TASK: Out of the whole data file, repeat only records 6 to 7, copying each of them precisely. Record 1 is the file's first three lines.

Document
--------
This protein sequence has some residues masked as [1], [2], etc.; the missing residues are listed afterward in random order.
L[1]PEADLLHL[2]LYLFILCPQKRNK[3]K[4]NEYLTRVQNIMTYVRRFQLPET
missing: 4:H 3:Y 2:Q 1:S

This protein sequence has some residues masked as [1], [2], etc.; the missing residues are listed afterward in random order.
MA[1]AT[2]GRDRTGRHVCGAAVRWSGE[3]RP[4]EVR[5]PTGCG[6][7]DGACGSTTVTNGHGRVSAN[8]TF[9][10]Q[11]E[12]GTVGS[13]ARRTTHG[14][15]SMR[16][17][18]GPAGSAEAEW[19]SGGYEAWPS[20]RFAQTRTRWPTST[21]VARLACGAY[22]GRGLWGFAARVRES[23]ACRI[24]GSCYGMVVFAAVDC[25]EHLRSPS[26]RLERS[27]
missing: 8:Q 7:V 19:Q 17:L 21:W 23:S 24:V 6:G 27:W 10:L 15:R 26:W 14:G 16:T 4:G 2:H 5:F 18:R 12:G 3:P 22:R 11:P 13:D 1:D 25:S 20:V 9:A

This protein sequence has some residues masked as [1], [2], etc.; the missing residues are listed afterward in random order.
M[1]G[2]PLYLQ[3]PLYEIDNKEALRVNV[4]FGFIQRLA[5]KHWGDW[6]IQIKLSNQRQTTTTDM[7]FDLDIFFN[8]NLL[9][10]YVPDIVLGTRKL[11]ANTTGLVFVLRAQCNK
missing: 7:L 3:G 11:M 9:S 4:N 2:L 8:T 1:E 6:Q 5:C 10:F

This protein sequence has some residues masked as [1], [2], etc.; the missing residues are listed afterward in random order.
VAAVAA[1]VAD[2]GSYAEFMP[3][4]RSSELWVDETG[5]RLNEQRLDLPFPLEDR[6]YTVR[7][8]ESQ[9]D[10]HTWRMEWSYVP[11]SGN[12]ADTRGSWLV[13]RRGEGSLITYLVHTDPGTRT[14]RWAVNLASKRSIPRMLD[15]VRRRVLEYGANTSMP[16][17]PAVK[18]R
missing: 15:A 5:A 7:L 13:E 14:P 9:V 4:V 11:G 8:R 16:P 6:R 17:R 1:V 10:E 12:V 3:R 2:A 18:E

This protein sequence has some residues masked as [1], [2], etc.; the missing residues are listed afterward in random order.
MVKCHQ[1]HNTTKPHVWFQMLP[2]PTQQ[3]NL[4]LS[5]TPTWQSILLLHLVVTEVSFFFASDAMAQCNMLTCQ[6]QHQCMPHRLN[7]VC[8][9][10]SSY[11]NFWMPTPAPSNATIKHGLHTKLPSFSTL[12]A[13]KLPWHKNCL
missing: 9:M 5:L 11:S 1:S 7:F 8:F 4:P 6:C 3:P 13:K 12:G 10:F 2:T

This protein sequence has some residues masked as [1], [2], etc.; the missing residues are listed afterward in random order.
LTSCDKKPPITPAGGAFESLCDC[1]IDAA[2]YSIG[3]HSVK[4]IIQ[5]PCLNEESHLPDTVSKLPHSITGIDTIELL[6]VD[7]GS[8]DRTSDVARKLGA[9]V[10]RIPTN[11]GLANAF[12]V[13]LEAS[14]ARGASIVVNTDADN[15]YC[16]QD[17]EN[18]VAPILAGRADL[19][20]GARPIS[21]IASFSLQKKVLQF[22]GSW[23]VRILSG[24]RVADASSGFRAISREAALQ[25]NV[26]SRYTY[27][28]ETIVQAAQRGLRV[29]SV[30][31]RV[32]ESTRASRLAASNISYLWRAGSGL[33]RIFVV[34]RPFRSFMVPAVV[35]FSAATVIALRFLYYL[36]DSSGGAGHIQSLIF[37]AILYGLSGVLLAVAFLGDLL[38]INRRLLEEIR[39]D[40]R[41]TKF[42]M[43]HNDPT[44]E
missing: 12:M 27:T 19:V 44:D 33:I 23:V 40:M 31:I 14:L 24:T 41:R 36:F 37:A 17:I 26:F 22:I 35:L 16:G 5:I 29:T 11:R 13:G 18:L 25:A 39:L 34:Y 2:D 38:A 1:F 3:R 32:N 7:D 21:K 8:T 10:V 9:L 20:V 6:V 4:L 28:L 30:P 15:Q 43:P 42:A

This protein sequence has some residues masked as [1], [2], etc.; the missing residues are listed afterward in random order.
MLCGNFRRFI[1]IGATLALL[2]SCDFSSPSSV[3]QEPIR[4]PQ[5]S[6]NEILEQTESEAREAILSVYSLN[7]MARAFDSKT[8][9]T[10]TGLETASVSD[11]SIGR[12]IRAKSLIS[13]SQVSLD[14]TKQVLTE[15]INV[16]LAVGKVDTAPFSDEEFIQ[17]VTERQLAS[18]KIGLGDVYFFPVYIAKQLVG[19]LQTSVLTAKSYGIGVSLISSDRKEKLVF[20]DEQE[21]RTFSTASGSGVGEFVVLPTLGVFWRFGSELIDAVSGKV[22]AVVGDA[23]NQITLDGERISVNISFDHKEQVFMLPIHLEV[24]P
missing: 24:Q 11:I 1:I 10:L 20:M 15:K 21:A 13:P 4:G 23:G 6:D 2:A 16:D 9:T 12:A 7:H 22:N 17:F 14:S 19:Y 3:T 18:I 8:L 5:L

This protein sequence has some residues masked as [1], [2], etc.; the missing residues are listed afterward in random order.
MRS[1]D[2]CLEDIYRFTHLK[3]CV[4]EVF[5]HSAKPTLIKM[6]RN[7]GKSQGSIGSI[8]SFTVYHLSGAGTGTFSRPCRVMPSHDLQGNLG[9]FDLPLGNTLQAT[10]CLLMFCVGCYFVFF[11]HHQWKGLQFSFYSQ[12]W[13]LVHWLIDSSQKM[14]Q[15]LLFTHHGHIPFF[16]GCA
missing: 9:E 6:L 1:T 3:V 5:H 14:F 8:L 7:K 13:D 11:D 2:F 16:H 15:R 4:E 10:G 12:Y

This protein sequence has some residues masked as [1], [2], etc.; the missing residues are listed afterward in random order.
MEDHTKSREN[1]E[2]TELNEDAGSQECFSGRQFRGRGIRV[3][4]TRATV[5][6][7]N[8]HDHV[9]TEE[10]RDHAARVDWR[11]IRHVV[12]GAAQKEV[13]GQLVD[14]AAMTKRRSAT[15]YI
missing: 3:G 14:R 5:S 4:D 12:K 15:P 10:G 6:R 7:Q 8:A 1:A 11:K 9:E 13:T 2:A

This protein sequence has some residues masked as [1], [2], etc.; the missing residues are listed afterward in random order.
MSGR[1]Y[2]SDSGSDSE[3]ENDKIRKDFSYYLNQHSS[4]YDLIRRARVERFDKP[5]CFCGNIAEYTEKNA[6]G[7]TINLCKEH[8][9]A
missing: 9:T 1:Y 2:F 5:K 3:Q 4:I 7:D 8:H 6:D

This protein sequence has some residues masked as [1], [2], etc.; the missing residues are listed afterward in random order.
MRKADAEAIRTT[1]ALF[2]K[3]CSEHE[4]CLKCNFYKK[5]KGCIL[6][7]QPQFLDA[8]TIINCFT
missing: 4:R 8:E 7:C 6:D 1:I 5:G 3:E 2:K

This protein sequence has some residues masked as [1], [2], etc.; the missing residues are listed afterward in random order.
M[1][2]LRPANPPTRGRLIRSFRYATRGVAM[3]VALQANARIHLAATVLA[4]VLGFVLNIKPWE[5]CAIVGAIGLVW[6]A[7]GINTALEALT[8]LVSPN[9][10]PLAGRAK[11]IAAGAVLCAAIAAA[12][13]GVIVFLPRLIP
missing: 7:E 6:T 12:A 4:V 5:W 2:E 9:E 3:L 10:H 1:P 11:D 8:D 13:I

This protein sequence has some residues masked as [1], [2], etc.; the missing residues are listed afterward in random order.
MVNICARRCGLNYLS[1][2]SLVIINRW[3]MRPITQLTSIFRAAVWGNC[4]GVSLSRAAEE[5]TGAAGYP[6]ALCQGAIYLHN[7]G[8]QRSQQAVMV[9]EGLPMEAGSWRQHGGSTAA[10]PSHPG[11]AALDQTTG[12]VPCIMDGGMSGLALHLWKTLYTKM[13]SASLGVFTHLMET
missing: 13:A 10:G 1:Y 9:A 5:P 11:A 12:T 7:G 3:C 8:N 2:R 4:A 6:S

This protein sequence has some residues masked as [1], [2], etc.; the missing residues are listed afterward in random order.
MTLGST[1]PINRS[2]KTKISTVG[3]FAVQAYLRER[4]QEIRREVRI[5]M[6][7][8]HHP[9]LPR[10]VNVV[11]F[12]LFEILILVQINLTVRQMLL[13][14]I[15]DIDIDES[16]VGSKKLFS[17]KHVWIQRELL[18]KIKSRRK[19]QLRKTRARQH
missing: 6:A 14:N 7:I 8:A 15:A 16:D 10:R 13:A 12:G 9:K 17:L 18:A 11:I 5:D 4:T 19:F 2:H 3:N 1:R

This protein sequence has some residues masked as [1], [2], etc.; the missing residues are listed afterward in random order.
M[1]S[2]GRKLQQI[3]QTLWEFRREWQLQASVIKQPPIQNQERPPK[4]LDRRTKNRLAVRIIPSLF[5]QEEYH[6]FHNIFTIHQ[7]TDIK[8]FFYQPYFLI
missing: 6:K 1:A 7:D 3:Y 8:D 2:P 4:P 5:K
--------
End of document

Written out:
This protein sequence has some residues masked as [1], [2], etc.; the missing residues are listed afterward in random order.
LTSCDKKPPITPAGGAFESLCDC[1]IDAA[2]YSIG[3]HSVK[4]IIQ[5]PCLNEESHLPDTVSKLPHSITGIDTIELL[6]VD[7]GS[8]DRTSDVARKLGA[9]V[10]RIPTN[11]GLANAF[12]V[13]LEAS[14]ARGASIVVNTDADN[15]YC[16]QD[17]EN[18]VAPILAGRADL[19][20]GARPIS[21]IASFSLQKKVLQF[22]GSW[23]VRILSG[24]RVADASSGFRAISREAALQ[25]NV[26]SRYTY[27][28]ETIVQAAQRGLRV[29]SV[30][31]RV[32]ESTRASRLAASNISYLWRAGSGL[33]RIFVV[34]RPFRSFMVPAVV[35]FSAATVIALRFLYYL[36]DSSGGAGHIQSLIF[37]AILYGLSGVLLAVAFLGDLL[38]INRRLLEEIR[39]D[40]R[41]TKF[42]M[43]HNDPT[44]E
missing: 12:M 27:T 19:V 44:D 33:I 23:V 40:M 31:I 14:L 24:T 41:R 36:F 37:A 17:I 26:F 22:I 35:L 16:G 5:I 29:T 11:R 13:G 18:L 25:A 39:L 34:Y 2:D 38:A 1:F 3:R 32:N 7:D 21:K 8:T 10:V 9:L 20:V 6:V 4:L 28:L 30:P 15:Q 43:P 42:A

This protein sequence has some residues masked as [1], [2], etc.; the missing residues are listed afterward in random order.
MLCGNFRRFI[1]IGATLALL[2]SCDFSSPSSV[3]QEPIR[4]PQ[5]S[6]NEILEQTESEAREAILSVYSLN[7]MARAFDSKT[8][9]T[10]TGLETASVSD[11]SIGR[12]IRAKSLIS[13]SQVSLD[14]TKQVLTE[15]INV[16]LAVGKVDTAPFSDEEFIQ[17]VTERQLAS[18]KIGLGDVYFFPVYIAKQLVG[19]LQTSVLTAKSYGIGVSLISSDRKEKLVF[20]DEQE[21]RTFSTASGSGVGEFVVLPTLGVFWRFGSELIDAVSGKV[22]AVVGDA[23]NQITLDGERISVNISFDHKEQVFMLPIHLEV[24]P
missing: 24:Q 11:I 1:I 10:L 20:M 15:K 21:A 13:P 4:G 23:G 6:D 2:A 16:D 9:T 12:A 7:H 22:N 17:F 14:S 19:Y 3:T 18:I 8:L 5:L